Saturday’s massacre came at the end of a disastrous, destructive week:

  • Sunday October 21: The New York Times reported a significant attack by the Trump Administration on transgender people that “would mean that the federal government would effectively stop recognizing the very possibility of a person being transgender or intersex.”
  • Monday and Tuesday: Pipe bombs were sent to George Soros, Barack Obama, the offices of CNN, and other targets of right-wing rage.
  • Wednesday: After first attempting to enter an African-American church—probably to carry out a Dylan Roof-like massacre (a witness saw him attempting to break through the front doors of the church, which like Charleston’s “Mother Emmanuel” AME church is a historic fixture of the Black community)—a 51-year-old white man shot and killed two African Americans in Jeffersontown, KY, in an extraordinarily vicious and calculated fashion.
  • Throughout the week we were subjected to hysterical propaganda directed at the so-called migrant caravan, whose members were commonly termed “invaders.” Last Sunday, the President described the slow-moving group of a few hundred desperate people as an “onslaught of illegal aliens,” and on Wednesday he invented the doubly offensive and reckless allegation that the caravan included “Middle Easterners,” i.e., terrorists, in his worldview.
  • Friday: Right-wing terrorist Cesar Sayoc was arrested after sending pipe bombs to numerous high-profile liberals and critics of President Trump.

These appalling trends are, in part, the predictable backlashes to historic progress, and are rooted in patterns that while encouraged by Trump long predate and will survive him. It is part of our mission to foster dialogue and solidarity and to counter white supremacy and all its offspring, such as the murderous, racialized antisemitism that produces people like Robert Bowers. “The people killed on Saturday were killed for trying to make the world a better place, as their faith exhorts them to do,” wrote Adam Serwer today. “The history of the Jewish people is one of displacement, statelessness, and persecution. What groups like HIAS do in helping refugees, they do with the knowledge that comes from a history of being the targets of demagogues who persecute minorities in pursuit of power.”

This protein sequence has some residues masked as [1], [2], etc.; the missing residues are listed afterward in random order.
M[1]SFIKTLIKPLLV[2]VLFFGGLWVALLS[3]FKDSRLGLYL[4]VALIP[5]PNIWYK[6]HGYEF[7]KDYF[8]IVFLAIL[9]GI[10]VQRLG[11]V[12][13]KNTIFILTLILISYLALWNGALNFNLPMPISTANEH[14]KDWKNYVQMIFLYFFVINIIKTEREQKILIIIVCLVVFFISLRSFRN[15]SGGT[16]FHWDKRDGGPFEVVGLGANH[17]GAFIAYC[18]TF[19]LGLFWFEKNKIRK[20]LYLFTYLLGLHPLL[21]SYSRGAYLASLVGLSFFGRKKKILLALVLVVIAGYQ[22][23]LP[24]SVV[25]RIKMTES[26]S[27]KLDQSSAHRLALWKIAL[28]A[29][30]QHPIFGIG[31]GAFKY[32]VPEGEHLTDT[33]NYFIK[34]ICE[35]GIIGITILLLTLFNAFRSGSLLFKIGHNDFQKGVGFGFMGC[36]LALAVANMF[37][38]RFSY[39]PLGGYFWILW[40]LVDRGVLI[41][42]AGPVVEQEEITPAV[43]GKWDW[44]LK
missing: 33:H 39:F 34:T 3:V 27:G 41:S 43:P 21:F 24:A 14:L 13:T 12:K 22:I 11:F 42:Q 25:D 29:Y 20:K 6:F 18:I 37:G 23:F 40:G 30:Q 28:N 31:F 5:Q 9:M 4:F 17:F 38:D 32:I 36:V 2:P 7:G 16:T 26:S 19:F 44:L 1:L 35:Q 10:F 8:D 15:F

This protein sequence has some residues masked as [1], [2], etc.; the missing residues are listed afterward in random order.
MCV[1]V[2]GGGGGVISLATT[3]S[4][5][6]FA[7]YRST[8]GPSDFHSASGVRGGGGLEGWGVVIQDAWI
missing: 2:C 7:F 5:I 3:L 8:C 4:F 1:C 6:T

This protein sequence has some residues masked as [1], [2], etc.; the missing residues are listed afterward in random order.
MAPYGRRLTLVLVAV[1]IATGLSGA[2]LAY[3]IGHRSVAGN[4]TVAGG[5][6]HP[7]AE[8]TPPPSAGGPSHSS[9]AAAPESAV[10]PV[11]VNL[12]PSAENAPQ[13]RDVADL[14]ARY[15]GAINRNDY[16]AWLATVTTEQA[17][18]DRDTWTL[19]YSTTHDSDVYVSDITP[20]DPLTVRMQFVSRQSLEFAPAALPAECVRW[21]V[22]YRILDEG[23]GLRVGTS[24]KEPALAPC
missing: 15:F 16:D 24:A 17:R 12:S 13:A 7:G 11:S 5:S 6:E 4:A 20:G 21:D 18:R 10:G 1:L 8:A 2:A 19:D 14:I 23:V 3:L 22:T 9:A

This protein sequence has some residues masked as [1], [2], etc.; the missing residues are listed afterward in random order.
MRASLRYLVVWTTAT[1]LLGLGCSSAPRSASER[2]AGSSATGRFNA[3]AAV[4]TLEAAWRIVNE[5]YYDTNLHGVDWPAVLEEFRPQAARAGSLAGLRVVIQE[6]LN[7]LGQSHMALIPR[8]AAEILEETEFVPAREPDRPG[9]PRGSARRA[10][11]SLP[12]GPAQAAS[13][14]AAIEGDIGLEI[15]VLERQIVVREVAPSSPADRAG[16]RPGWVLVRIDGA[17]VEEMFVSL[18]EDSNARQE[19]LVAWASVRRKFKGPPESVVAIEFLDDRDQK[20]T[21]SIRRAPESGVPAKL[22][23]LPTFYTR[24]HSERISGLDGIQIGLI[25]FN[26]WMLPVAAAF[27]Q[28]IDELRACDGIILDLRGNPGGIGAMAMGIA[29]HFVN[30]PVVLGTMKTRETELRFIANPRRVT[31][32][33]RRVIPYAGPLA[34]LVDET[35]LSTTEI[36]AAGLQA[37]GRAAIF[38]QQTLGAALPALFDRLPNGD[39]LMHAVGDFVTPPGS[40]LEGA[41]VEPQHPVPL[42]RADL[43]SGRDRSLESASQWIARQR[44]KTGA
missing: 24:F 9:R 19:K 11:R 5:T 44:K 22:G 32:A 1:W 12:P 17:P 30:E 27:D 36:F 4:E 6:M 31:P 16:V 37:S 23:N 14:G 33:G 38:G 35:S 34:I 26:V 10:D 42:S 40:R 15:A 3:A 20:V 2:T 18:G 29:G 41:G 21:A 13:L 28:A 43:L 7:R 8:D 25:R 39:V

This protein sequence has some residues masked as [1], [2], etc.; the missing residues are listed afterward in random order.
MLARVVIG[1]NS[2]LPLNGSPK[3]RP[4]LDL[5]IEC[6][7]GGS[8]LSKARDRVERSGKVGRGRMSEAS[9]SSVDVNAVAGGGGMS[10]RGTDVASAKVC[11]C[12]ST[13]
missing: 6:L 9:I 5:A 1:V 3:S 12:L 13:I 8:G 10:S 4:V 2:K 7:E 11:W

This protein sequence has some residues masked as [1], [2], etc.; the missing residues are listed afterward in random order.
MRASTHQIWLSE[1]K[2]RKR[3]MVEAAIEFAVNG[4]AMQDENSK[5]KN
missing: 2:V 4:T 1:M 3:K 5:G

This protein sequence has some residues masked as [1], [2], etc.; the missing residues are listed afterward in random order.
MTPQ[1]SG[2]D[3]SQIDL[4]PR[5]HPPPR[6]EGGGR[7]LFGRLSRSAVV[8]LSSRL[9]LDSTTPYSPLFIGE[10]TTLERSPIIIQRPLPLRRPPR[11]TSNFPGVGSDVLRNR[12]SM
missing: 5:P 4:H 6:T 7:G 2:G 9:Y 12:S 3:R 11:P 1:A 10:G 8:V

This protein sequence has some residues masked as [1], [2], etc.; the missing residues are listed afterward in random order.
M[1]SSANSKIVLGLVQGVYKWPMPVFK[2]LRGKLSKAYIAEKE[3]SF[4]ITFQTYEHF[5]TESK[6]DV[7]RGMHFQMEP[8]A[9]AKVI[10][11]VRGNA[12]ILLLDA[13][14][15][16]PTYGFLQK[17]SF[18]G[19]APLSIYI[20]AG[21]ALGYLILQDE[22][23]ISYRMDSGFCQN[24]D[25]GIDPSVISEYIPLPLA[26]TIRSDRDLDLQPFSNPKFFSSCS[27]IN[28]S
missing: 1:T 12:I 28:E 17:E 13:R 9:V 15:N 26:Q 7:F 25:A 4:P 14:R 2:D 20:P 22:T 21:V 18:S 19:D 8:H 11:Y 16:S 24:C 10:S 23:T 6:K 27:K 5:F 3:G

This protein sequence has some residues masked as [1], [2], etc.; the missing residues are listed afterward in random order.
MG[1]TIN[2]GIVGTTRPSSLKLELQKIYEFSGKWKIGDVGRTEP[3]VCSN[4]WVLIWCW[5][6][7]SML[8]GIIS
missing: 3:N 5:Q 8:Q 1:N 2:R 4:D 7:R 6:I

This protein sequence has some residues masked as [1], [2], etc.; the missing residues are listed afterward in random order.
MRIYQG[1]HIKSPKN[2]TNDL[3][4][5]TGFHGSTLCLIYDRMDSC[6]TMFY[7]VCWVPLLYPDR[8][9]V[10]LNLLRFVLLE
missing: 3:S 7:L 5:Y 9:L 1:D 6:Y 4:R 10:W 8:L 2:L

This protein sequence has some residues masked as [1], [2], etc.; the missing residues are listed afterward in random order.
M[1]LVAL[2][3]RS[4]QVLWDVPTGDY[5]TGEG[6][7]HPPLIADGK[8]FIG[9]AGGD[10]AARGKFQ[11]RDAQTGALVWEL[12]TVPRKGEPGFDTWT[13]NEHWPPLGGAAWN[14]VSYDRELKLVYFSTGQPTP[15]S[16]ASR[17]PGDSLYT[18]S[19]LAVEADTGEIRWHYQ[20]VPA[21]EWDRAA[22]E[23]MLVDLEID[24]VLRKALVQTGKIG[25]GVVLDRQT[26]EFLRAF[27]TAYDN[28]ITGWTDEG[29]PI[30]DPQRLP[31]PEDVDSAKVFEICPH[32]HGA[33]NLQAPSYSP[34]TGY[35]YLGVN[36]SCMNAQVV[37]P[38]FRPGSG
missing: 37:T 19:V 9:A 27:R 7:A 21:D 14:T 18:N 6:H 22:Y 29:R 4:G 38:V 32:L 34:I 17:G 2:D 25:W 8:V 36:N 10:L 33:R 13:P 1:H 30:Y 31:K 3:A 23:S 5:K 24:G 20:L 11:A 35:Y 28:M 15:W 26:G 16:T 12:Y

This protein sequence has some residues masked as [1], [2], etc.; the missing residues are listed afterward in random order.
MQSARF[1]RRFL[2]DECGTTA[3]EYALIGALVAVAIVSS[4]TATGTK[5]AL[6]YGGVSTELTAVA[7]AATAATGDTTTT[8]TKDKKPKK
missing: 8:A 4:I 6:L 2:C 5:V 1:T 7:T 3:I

In concert with friends and partners in Charlotte and beyond, our Center organizes annual Holocaust-themed Study Abroads; is involved in multiple endeavors to assist and advocate for immigrants and refugees; offers a Minor in genocide & human-rights studies; and next month is co-organizing (with UNCC’s Africana Studies) a field trip to the new museum and memorial in Montgomery, AL, which offers powerful and indelible lessons about the history, human consequences, and persistence of racism in this country.

Through this work we attempt to rise to the challenge posed two thousand years by Rabbi Hillel, whose injunction resonates through the centuries:

If I am not for myself, who is for me? But if I am only for myself, who am I?

And if not now, when?



2018 Article about Center director John Cox in UNCC student newspaper: 

Creating an impact in and out of the lecture hall

Dr. John Cox goes beyond the expectations of a lecturer, making a difference in the community and impacting student’s lives